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Africa Geographic
Wildlife . People . Travel
Klaserie Sands River Camp

Each year, the Put Foot Rally Foundation uses money raised by participating teams to impact on the lives of local communities. 

This year the Senkobo Basic School, about 30km outside of Livingstone in Zambia, were the chosen benefactors. The school has around 405 children aged between 7 and 16, of which around a third are orphans…

put foot rally shoe drop livingstone zambia

Rally cars drove in convoy through the streets of Livingstone, there was a definite atmosphere of excitement with mothers and grandmas singing and dancing on the side of the road leading to the school. I have never in my life felt more welcome than I did that day.

Our goal for the day was to re-surface a classroom floor, paint the walls, two soccer posts, two netball posts, and install some new nets and a water pump. But the major task was to give each child a pair of shoes – these kids walk long distances to get to school everyday, and many without anything to protect their feet.

But T.I.A (this is Africa)…and did she throw us a curve ball…half way through the proceedings of speeches from local dignitaries and chiefs the smell of smoke came drifting through the school. Like a premature sunset the light turned a golden brown, not something you would expect at midday…a smoke cloud bellowed its way over indicating a large fire was about to take hold of the car park, and with over 60 vehicles of all shapes and sizes this was a damn valuable patch of grass!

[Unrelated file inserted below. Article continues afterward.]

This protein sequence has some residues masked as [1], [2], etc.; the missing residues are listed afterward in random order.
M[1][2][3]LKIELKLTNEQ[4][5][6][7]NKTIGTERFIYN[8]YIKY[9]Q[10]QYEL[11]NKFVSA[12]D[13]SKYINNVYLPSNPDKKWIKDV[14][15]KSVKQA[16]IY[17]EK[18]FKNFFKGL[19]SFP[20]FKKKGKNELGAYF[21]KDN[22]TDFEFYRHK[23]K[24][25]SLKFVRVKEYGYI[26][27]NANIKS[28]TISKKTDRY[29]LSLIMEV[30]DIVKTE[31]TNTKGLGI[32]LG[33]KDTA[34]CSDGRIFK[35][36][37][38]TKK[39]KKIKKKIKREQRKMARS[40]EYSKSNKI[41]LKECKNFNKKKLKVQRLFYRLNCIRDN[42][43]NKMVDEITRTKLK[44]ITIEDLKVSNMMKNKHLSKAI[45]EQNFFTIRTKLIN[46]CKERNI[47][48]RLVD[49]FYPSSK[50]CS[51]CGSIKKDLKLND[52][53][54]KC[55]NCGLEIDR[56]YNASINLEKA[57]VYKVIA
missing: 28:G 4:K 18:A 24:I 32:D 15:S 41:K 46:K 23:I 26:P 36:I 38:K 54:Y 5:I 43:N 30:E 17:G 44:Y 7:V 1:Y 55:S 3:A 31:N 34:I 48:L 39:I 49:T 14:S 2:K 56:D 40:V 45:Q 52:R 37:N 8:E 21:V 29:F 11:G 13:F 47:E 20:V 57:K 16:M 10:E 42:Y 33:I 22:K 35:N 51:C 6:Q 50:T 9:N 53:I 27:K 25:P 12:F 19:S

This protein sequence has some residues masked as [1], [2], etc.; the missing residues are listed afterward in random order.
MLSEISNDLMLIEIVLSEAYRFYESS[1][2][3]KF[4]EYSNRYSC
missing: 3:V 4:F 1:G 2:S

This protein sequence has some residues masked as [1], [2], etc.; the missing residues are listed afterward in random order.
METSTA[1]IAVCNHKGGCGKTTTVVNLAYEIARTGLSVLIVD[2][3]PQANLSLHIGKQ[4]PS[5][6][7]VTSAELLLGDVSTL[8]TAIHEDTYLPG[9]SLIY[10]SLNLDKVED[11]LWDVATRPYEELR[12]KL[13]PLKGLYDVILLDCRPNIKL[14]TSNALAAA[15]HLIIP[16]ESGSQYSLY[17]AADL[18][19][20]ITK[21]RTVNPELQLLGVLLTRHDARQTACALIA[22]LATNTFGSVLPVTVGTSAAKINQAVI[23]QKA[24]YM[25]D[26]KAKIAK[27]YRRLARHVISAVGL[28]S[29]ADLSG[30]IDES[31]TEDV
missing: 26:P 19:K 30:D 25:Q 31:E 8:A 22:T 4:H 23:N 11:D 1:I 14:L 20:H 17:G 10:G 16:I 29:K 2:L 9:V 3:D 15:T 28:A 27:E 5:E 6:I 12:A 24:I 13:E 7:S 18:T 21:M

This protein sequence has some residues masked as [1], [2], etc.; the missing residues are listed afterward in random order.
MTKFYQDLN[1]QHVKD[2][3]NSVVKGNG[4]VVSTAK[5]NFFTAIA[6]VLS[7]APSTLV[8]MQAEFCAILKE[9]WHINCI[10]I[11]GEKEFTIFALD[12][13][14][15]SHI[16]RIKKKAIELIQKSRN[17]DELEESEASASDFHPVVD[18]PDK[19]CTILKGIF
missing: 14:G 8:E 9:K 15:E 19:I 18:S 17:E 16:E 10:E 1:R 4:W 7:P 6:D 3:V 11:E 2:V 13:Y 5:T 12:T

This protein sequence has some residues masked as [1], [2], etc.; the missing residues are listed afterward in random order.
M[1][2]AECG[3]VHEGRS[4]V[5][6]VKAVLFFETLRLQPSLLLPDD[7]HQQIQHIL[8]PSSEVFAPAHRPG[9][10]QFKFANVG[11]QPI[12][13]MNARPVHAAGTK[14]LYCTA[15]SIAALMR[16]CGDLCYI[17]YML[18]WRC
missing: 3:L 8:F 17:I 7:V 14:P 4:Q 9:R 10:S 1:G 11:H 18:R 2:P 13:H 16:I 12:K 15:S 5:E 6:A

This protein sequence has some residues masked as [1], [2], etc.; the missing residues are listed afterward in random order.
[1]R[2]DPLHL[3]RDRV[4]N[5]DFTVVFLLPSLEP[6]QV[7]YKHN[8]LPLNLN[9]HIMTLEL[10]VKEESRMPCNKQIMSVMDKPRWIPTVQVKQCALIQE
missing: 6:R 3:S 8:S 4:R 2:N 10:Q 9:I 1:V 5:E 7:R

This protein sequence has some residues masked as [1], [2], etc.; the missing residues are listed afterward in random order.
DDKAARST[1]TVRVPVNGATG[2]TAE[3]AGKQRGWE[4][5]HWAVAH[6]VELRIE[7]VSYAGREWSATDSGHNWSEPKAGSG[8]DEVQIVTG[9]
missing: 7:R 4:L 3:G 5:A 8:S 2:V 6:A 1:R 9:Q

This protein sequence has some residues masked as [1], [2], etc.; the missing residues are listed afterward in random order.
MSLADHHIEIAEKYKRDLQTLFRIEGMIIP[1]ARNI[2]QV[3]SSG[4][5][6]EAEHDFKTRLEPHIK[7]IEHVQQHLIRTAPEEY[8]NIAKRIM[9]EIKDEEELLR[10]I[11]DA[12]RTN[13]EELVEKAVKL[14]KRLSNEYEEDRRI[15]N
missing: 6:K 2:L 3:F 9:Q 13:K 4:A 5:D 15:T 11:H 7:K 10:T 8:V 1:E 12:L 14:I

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As the smoke appeared the senior students ran out of the school grabbing large branches and dried grass, like a well drilled fire fighting team they began smothering small isolated pockets of fire. Any reserve manager in South Africa would have been very proud, and we were proud – the children distinguished the bush fire and saved the day.

Airlink
Etienne Oosthuizen

I am a professional field guide with an irrepressible enthusiasm for wildlife photography – a born and bred Zimbabwean, I grew up on a tobacco farm where I was exposed to the great outdoors from a young age. Now with more than 10 years guiding experience across 5 countries, and many hours spent behind a camera, I have realised that photography has the potential to become our greatest conservation tool. I now live in Zululand where I work at Thanda Private Game Reserve and am an active member of Project Rhino KZN – dedicated to the protection of South Africa's rhinos.